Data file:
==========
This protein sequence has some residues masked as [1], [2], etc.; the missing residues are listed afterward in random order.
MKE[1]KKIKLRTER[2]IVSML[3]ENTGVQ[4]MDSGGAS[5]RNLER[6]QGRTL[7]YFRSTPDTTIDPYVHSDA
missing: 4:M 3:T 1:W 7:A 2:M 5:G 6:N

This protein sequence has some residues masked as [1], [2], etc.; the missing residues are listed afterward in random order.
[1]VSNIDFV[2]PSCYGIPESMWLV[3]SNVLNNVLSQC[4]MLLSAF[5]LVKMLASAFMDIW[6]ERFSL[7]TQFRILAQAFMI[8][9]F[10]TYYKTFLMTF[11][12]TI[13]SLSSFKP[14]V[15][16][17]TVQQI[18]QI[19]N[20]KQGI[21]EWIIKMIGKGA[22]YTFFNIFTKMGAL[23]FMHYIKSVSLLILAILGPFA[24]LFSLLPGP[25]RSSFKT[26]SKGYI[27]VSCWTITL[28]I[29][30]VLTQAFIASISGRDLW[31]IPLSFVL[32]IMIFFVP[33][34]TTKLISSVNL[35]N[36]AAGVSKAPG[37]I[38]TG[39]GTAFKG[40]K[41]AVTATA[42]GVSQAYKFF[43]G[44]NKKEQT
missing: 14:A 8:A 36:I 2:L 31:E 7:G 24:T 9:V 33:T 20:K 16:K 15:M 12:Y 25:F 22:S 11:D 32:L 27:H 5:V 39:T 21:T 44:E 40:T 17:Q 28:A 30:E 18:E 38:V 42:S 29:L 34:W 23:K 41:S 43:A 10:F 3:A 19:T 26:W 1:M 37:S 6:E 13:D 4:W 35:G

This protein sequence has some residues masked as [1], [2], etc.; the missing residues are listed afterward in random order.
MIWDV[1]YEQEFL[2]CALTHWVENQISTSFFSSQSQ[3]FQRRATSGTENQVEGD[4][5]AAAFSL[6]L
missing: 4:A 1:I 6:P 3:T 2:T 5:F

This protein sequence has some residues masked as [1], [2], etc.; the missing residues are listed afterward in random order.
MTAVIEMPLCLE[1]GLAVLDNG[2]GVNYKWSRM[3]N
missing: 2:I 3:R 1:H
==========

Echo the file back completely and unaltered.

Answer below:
This protein sequence has some residues masked as [1], [2], etc.; the missing residues are listed afterward in random order.
MKE[1]KKIKLRTER[2]IVSML[3]ENTGVQ[4]MDSGGAS[5]RNLER[6]QGRTL[7]YFRSTPDTTIDPYVHSDA
missing: 4:M 3:T 1:W 7:A 2:M 5:G 6:N

This protein sequence has some residues masked as [1], [2], etc.; the missing residues are listed afterward in random order.
[1]VSNIDFV[2]PSCYGIPESMWLV[3]SNVLNNVLSQC[4]MLLSAF[5]LVKMLASAFMDIW[6]ERFSL[7]TQFRILAQAFMI[8][9]F[10]TYYKTFLMTF[11][12]TI[13]SLSSFKP[14]V[15][16][17]TVQQI[18]QI[19]N[20]KQGI[21]EWIIKMIGKGA[22]YTFFNIFTKMGAL[23]FMHYIKSVSLLILAILGPFA[24]LFSLLPGP[25]RSSFKT[26]SKGYI[27]VSCWTITL[28]I[29][30]VLTQAFIASISGRDLW[31]IPLSFVL[32]IMIFFVP[33][34]TTKLISSVNL[35]N[36]AAGVSKAPG[37]I[38]TG[39]GTAFKG[40]K[41]AVTATA[42]GVSQAYKFF[43]G[44]NKKEQT
missing: 14:A 8:A 36:I 2:L 31:E 7:G 24:T 9:V 33:T 20:K 16:K 15:M 12:Y 25:F 22:S 11:D 32:L 27:H 5:V 39:T 21:T 44:E 40:T 17:Q 28:A 30:E 18:E 38:V 42:S 29:L 34:W 23:K 41:S 43:A 10:F 3:A 19:T 26:W 1:M 37:S 6:E 13:D 4:W 35:G

This protein sequence has some residues masked as [1], [2], etc.; the missing residues are listed afterward in random order.
MIWDV[1]YEQEFL[2]CALTHWVENQISTSFFSSQSQ[3]FQRRATSGTENQVEGD[4][5]AAAFSL[6]L
missing: 4:A 1:I 6:P 3:T 2:T 5:F

This protein sequence has some residues masked as [1], [2], etc.; the missing residues are listed afterward in random order.
MTAVIEMPLCLE[1]GLAVLDNG[2]GVNYKWSRM[3]N
missing: 2:I 3:R 1:H